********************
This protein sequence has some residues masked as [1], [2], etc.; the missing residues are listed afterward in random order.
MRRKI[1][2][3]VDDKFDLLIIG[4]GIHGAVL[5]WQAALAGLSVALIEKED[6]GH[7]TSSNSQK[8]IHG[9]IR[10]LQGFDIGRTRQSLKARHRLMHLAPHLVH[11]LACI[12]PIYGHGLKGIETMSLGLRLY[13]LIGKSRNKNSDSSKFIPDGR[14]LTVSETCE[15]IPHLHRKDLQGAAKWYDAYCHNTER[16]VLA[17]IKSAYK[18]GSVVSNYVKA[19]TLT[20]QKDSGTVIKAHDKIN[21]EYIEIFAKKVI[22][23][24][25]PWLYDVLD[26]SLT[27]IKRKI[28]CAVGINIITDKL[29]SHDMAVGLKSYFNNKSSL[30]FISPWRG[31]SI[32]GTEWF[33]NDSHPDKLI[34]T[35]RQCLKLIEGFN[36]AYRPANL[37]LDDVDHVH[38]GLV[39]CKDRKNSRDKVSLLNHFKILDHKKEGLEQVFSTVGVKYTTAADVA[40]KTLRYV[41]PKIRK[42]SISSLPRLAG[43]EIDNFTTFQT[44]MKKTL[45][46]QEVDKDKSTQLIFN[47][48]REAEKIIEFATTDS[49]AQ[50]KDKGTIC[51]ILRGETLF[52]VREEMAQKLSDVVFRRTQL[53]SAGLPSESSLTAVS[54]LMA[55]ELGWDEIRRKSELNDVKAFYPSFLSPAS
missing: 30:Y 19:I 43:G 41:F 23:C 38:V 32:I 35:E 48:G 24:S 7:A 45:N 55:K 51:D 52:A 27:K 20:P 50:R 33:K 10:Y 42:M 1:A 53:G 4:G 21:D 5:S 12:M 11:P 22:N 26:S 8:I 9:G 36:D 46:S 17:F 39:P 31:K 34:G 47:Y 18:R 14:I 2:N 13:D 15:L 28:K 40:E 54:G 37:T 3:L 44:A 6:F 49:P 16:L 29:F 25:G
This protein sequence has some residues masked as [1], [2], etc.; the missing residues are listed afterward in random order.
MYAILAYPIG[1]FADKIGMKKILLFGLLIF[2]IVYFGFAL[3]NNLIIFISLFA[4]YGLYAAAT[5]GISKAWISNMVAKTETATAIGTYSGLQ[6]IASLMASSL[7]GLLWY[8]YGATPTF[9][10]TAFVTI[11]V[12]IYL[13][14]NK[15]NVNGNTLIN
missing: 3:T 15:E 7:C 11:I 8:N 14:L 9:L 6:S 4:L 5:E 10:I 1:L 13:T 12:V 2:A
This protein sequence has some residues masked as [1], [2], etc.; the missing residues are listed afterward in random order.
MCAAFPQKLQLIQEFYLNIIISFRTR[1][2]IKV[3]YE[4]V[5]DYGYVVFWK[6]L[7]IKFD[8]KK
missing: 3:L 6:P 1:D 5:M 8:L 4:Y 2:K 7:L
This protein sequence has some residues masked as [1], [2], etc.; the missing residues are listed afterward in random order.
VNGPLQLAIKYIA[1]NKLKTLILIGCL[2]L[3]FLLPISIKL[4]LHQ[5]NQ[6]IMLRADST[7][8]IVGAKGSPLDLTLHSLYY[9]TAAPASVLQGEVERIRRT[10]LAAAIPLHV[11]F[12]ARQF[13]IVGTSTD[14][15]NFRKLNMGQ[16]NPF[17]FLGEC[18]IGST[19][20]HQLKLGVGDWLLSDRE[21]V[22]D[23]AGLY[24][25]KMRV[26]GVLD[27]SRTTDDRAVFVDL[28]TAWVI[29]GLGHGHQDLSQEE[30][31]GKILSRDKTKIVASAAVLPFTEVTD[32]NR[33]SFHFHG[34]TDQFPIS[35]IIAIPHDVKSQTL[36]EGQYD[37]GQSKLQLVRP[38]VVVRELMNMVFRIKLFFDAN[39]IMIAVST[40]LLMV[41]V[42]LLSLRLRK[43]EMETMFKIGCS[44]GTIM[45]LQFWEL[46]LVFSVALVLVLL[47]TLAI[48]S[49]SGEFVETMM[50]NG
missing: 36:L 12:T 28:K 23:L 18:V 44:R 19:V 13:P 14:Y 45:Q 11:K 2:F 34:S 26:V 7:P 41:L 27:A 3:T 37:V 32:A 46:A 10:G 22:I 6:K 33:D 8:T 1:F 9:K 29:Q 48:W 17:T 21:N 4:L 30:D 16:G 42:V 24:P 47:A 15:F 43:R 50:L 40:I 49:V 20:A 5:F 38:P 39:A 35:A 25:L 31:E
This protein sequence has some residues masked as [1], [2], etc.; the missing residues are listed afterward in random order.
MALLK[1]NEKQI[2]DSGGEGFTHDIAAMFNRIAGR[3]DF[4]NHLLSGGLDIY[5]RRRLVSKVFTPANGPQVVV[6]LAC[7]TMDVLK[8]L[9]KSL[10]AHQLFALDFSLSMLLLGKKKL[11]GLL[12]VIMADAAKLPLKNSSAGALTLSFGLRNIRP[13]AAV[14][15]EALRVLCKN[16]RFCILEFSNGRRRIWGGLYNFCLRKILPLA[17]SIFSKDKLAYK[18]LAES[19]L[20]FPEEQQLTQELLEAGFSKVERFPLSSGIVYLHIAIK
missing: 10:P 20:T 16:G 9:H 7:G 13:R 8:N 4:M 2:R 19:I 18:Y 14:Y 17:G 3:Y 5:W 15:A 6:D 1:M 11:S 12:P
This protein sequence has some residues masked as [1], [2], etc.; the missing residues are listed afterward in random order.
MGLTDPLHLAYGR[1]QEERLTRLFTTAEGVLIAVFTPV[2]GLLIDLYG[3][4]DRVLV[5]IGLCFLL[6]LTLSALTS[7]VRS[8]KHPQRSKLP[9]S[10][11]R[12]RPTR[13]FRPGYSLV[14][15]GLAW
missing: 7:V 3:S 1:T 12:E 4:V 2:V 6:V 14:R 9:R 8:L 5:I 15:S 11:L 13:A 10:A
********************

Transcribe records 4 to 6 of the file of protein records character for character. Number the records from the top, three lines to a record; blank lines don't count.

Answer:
This protein sequence has some residues masked as [1], [2], etc.; the missing residues are listed afterward in random order.
VNGPLQLAIKYIA[1]NKLKTLILIGCL[2]L[3]FLLPISIKL[4]LHQ[5]NQ[6]IMLRADST[7][8]IVGAKGSPLDLTLHSLYY[9]TAAPASVLQGEVERIRRT[10]LAAAIPLHV[11]F[12]ARQF[13]IVGTSTD[14][15]NFRKLNMGQ[16]NPF[17]FLGEC[18]IGST[19][20]HQLKLGVGDWLLSDRE[21]V[22]D[23]AGLY[24][25]KMRV[26]GVLD[27]SRTTDDRAVFVDL[28]TAWVI[29]GLGHGHQDLSQEE[30][31]GKILSRDKTKIVASAAVLPFTEVTD[32]NR[33]SFHFHG[34]TDQFPIS[35]IIAIPHDVKSQTL[36]EGQYD[37]GQSKLQLVRP[38]VVVRELMNMVFRIKLFFDAN[39]IMIAVST[40]LLMV[41]V[42]LLSLRLRK[43]EMETMFKIGCS[44]GTIM[45]LQFWEL[46]LVFSVALVLVLL[47]TLAI[48]S[49]SGEFVETMM[50]NG
missing: 36:L 12:T 28:K 23:L 18:V 44:R 19:V 13:P 14:Y 45:Q 11:K 2:F 34:S 26:V 7:P 41:L 27:A 3:T 37:V 32:A 46:A 10:G 22:I 6:K 33:D 8:T 1:F 9:K 29:Q 48:W 17:T 21:N 4:L 30:D 16:G 42:V 24:P 47:A 15:F 43:R 50:L 40:I 49:V 20:A 5:F 38:P 39:A 35:A 25:L 31:E
This protein sequence has some residues masked as [1], [2], etc.; the missing residues are listed afterward in random order.
MALLK[1]NEKQI[2]DSGGEGFTHDIAAMFNRIAGR[3]DF[4]NHLLSGGLDIY[5]RRRLVSKVFTPANGPQVVV[6]LAC[7]TMDVLK[8]L[9]KSL[10]AHQLFALDFSLSMLLLGKKKL[11]GLL[12]VIMADAAKLPLKNSSAGALTLSFGLRNIRP[13]AAV[14][15]EALRVLCKN[16]RFCILEFSNGRRRIWGGLYNFCLRKILPLA[17]SIFSKDKLAYK[18]LAES[19]L[20]FPEEQQLTQELLEAGFSKVERFPLSSGIVYLHIAIK
missing: 10:P 20:T 16:G 9:H 7:G 13:R 8:N 4:M 2:R 19:I 18:Y 14:Y 17:G 3:Y 5:W 15:A 6:D 1:M 11:S 12:P
This protein sequence has some residues masked as [1], [2], etc.; the missing residues are listed afterward in random order.
MGLTDPLHLAYGR[1]QEERLTRLFTTAEGVLIAVFTPV[2]GLLIDLYG[3][4]DRVLV[5]IGLCFLL[6]LTLSALTS[7]VRS[8]KHPQRSKLP[9]S[10][11]R[12]RPTR[13]FRPGYSLV[14][15]GLAW
missing: 7:V 3:S 1:T 12:E 4:V 2:V 6:V 14:R 9:R 8:L 5:I 15:S 11:L 13:A 10:A